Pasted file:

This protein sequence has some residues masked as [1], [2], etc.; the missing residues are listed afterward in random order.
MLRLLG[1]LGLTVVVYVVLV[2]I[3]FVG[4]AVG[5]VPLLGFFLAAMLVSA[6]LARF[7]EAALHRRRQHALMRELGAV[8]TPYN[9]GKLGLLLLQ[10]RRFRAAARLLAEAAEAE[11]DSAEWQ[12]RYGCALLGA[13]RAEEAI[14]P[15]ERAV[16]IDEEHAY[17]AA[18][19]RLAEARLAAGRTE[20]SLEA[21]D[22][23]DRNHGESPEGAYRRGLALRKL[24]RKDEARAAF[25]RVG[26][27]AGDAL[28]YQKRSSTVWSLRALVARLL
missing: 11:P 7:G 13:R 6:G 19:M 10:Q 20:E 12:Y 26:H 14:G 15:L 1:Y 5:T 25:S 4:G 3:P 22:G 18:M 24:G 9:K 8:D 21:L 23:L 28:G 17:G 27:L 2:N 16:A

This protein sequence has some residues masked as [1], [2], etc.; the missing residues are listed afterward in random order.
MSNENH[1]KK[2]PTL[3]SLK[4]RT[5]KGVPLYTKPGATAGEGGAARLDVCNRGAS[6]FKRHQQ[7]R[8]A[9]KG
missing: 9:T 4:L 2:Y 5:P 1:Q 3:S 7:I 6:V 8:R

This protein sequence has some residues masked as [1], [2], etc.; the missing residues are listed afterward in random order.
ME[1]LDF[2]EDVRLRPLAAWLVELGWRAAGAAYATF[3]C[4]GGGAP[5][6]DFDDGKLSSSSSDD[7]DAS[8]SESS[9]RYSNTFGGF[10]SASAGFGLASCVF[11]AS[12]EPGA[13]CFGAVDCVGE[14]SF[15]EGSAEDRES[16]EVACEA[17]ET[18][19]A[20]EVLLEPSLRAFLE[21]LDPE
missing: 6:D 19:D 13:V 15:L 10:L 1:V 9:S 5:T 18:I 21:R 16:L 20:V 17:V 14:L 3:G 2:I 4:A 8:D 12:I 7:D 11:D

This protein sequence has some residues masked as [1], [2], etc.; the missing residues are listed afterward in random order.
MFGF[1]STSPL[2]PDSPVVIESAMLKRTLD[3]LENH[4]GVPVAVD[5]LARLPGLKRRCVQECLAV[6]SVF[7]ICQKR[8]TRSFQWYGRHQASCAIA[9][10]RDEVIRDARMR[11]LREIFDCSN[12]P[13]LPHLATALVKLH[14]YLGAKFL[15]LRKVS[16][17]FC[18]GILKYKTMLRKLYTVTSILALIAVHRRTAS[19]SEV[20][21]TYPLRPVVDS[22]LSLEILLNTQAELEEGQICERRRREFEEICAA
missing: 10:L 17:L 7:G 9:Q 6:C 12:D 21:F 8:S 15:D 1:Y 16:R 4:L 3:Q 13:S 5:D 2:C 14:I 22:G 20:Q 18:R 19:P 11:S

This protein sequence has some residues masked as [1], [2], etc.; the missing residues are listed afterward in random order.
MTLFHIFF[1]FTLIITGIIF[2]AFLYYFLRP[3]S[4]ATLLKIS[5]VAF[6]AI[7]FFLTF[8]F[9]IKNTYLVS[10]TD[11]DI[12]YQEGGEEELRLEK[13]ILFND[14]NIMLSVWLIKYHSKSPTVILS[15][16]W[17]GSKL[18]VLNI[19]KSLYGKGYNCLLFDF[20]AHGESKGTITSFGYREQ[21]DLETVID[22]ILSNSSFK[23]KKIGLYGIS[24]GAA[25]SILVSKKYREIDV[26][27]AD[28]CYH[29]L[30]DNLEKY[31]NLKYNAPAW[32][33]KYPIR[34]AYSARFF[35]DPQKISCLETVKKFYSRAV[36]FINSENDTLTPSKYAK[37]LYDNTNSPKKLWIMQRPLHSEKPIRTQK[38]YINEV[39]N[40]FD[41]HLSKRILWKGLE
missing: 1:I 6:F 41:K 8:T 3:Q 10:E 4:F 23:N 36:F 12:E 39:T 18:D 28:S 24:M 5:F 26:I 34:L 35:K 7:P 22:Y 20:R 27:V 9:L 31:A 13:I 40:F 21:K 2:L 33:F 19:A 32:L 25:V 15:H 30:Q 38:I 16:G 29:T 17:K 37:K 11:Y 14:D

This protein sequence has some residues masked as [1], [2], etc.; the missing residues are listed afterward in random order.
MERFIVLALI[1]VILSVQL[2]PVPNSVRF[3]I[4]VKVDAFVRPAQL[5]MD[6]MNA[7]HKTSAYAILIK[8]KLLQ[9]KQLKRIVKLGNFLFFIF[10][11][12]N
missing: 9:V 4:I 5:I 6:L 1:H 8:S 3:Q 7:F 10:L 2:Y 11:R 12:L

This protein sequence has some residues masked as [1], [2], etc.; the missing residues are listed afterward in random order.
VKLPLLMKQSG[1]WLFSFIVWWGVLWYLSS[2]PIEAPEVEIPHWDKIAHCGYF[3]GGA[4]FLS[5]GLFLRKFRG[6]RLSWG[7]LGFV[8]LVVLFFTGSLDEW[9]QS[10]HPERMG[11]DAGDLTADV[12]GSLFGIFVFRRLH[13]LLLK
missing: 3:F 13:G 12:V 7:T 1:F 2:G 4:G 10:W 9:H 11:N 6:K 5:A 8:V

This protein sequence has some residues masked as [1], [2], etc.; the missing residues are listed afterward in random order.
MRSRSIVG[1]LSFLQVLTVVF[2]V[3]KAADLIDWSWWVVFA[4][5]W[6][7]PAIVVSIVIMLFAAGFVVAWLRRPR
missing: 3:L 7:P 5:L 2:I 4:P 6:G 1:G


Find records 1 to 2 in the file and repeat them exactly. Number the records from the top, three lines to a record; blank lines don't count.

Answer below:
This protein sequence has some residues masked as [1], [2], etc.; the missing residues are listed afterward in random order.
MLRLLG[1]LGLTVVVYVVLV[2]I[3]FVG[4]AVG[5]VPLLGFFLAAMLVSA[6]LARF[7]EAALHRRRQHALMRELGAV[8]TPYN[9]GKLGLLLLQ[10]RRFRAAARLLAEAAEAE[11]DSAEWQ[12]RYGCALLGA[13]RAEEAI[14]P[15]ERAV[16]IDEEHAY[17]AA[18][19]RLAEARLAAGRTE[20]SLEA[21]D[22][23]DRNHGESPEGAYRRGLALRKL[24]RKDEARAAF[25]RVG[26][27]AGDAL[28]YQKRSSTVWSLRALVARLL
missing: 11:P 7:G 13:R 6:G 19:M 10:Q 20:E 12:Y 26:H 14:G 15:L 1:Y 5:T 25:S 4:G 3:P 22:G 18:M 24:G 9:K 8:D 21:L 23:L 28:G 17:G 27:L 2:N 16:A

This protein sequence has some residues masked as [1], [2], etc.; the missing residues are listed afterward in random order.
MSNENH[1]KK[2]PTL[3]SLK[4]RT[5]KGVPLYTKPGATAGEGGAARLDVCNRGAS[6]FKRHQQ[7]R[8]A[9]KG
missing: 9:T 4:L 2:Y 5:P 1:Q 3:S 7:I 6:V 8:R